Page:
Handsome, small horned grebes winter in small numbers around the Island, before departing in March for Arctic breeding grounds. Compared to this winter-plumaged bird, they will look entirely different in a few weeks when they begin to molt into their gaudy breeding plumage. Photo by E. Vernon Laux
Winter's grip tightens up
Thankfully, February is the shortest month. Characterized by frequent storms and brutal cold, it is not a nice month. It is unequivocally the most dangerous and daunting month of the year for birds that are spending the winter here. Finding liquid water to drink, food to eat, and conserving body heat head the list of priorities, as well as avoiding being eaten by hungry (desperate) predators. Birds that migrated south are looking good about now!
Predictably but nonetheless improbably, as cold and nasty as it has been and seemed, birds are responding to the increasing day length. Most mornings now, bird song can be heard. It is a welcome sound, soothing after being absent for many months. The songs remind us that longer and warmer days, and a new breeding season, is not far off.
The good news for wintering birds is that they only have a few more "bad" weeks to get through before conditions improve dramatically. The business of survival, day to day, is the first order of business for all wild creatures. This will become less difficult if they can make it through the rest of this month.
Snow cover, a rarity on the Island most winters, has a chance to accumulate, possibly, if the weather forecasters are correct and I guessed right a couple of days before this week's deadline. If it happens - and this will be obvious to even the most casual observer - then birds that had been ensconced in thickets and tangles for the winter will suddenly be forced elsewhere as their food sources will be covered in frozen white stuff.
Leaf litter and bare ground became a memory and birds will be forced to find alternate food sources. Bird feeders become jammed with not only birds that had been visiting them all winter but with "new" arrivals that are attracted by all the bird activity.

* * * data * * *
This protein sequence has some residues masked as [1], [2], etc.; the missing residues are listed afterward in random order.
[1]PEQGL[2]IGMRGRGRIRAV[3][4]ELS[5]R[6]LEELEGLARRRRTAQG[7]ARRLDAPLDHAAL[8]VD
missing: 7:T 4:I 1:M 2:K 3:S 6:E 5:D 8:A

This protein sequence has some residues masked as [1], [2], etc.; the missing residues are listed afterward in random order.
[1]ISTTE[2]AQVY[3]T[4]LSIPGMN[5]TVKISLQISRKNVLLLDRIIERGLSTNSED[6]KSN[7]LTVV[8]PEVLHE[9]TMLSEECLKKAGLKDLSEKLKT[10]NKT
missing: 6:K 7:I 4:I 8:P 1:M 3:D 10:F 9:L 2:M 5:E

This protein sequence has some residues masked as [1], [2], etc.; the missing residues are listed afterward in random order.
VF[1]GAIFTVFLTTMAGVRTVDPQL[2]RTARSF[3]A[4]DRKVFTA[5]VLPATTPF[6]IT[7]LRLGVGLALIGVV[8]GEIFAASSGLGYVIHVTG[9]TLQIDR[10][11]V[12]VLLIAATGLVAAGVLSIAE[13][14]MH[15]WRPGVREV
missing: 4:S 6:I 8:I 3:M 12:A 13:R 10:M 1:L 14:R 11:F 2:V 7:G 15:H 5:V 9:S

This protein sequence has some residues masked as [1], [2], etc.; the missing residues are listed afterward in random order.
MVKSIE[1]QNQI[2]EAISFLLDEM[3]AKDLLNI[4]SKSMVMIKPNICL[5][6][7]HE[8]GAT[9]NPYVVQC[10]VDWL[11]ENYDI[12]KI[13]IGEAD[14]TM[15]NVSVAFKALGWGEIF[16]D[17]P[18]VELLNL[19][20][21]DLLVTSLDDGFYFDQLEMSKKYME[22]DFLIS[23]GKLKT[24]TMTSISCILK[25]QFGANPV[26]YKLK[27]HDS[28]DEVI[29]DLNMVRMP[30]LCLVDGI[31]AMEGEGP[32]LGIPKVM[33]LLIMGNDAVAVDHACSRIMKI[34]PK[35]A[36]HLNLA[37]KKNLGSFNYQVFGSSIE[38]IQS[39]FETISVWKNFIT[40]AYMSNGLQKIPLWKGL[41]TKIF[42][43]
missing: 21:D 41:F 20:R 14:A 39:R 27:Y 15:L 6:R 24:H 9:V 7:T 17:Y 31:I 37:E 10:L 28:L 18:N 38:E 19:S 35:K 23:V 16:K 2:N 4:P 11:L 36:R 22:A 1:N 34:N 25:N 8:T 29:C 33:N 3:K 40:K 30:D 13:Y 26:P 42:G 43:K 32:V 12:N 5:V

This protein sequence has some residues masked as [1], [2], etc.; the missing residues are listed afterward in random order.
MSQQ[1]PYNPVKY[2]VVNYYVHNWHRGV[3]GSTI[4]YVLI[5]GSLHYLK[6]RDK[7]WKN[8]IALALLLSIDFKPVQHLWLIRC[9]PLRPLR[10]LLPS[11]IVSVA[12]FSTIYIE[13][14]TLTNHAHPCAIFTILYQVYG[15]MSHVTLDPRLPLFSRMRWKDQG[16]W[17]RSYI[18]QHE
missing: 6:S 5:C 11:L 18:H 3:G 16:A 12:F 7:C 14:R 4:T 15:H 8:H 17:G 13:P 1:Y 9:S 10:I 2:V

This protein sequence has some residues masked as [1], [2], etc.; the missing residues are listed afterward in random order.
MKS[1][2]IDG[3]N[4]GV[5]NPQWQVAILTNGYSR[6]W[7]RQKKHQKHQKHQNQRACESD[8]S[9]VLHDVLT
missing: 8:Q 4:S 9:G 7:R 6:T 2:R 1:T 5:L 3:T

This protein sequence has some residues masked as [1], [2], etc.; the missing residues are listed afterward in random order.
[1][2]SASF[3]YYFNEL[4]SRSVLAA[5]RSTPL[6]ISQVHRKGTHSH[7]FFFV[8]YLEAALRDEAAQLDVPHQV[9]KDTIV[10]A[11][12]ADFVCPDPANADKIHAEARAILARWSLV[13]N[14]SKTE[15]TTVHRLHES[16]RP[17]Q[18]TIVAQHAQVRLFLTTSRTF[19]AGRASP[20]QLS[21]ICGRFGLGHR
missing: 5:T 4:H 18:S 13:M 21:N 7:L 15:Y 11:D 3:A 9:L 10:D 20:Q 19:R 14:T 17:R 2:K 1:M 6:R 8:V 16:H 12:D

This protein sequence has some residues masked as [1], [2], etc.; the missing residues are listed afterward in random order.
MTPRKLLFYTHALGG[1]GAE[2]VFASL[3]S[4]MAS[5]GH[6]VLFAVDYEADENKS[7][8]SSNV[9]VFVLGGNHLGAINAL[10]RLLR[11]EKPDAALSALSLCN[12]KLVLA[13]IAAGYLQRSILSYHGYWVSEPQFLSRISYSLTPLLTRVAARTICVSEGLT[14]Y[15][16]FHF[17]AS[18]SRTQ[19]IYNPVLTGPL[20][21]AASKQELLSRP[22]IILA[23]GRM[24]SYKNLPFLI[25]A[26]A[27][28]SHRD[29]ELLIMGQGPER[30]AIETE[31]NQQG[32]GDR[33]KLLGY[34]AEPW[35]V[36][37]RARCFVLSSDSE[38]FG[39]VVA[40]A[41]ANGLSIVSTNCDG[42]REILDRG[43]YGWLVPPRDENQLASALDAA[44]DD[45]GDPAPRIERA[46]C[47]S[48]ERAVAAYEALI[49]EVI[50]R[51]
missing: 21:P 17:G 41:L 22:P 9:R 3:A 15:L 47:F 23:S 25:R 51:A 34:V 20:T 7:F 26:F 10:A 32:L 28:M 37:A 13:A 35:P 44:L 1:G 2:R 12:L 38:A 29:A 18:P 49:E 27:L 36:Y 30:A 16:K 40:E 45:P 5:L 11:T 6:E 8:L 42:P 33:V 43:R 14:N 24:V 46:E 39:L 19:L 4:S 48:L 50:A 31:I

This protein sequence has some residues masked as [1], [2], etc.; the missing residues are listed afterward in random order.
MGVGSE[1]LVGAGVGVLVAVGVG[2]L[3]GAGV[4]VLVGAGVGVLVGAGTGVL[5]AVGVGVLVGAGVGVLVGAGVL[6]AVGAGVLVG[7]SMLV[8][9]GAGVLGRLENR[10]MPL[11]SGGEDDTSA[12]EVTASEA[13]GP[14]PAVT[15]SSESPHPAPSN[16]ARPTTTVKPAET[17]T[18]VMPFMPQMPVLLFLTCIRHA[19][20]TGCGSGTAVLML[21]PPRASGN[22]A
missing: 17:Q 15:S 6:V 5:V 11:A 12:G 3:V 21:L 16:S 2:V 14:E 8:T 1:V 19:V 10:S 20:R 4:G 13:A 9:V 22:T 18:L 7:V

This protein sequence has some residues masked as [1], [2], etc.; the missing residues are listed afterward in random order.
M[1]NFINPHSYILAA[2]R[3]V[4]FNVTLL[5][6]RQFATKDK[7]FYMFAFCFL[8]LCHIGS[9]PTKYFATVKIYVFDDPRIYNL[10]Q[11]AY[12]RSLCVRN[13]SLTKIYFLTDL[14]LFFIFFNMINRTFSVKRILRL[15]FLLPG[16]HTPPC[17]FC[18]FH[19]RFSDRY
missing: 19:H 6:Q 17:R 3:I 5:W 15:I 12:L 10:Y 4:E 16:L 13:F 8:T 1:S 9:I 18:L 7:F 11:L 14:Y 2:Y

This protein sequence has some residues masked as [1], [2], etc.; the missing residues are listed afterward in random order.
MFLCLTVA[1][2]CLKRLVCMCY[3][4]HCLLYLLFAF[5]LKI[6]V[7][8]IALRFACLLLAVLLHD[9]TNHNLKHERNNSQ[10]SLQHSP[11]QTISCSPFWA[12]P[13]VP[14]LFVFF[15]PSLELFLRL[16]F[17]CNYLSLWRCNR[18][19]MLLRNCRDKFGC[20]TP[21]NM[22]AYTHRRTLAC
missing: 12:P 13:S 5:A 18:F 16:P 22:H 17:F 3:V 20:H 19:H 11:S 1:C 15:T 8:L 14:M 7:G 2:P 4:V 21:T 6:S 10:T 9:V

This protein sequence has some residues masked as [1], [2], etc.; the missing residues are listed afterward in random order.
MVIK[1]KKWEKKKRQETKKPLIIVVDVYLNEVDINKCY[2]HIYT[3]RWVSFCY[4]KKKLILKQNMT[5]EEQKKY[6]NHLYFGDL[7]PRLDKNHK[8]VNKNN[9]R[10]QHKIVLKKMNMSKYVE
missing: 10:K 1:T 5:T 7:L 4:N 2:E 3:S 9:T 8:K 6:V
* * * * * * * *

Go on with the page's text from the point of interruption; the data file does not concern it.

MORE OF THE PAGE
Due to the extreme cold spell reports have been coming in from feeder watchers all over the Island about "new" birds showing up in places where they had not been seen previously. Most exciting for feeder watchers in West Tisbury and Vineyard Haven have been the discovery and identification of a "strange" woodpecker. Harvey Garneau of West Tisbury had been studying not one but two woodpeckers coming to suet. He correctly surmised that they were that most outlandishly named woodpecker, yellow-bellied sapsuckers, despite the field guides showing them departing the area for the winter.
He managed to get excellent digital photos of two different sapsuckers at his feeder. This is the first time I have ever heard of two coming to any feeding station on the Island. Another and quite different sapsucker has been delighting Janet Woodcock in Tisbury. This bird comes to the many and varied suet feeders she provides and has lots of company in the form of bluebirds, downy woodpeckers, red-bellied woodpeckers, white-breasted nuthatches, and tufted titmice. The place is rocking with birds.
The very cold temperatures have quickly shrunk available water, making for exceptional conditions for viewing waterfowl. The Head of the Lagoon and many other locations that feature just small patches of open water have concentrated birds nicely.
The Head of the Lagoon has been hopping; on Feb. 12 there were two pied-billed grebes, two American coot, 75 American wigeon, 30 ring-necked ducks, 6 gadwall, 6 red-breasted mergansers and a slew of other ducks - all offering superb views.
Eastern bluebirds, cedar waxwings, and American robins continue to impress human observers Island-wide. This is a good thing. The sight of any or all of these exquisitely marked birds, against the backdrop of the dark green of a red cedar, etches itself into memory. No matter how many times one sees them, it is a sight that never fails to impress. More calls come into the bird line with breathless and enraptured comments about bluebird sightings. They have quite an impact on all who see them.
Turkey vultures continue to be seen daily. There is a group of seven and another group of 10 individual birds that seem to stay together. They are currently a usual sight over downtown Vineyard Haven. They are roosting somewhere near the Tisbury School and wander widely during the day. The shores of the Lagoon and area around the airport appear to be a favored hunting area for them. The black vulture last seen on the Christmas Count has not been reported in several weeks.
If you are feeding birds, they need you now more than ever. This writer is very interested in reports of red-winged blackbirds appearing at feeders in the upcoming weeks so please call in if you get visited. Keep feeders full and scatter some seed on the ground as well.
Until next week - keep your eyes to the sky.
To contribute news about birding activities or sightings, call The Times Birdline, 508-693-6100, extension 33, or e-mail firstname.lastname@example.org.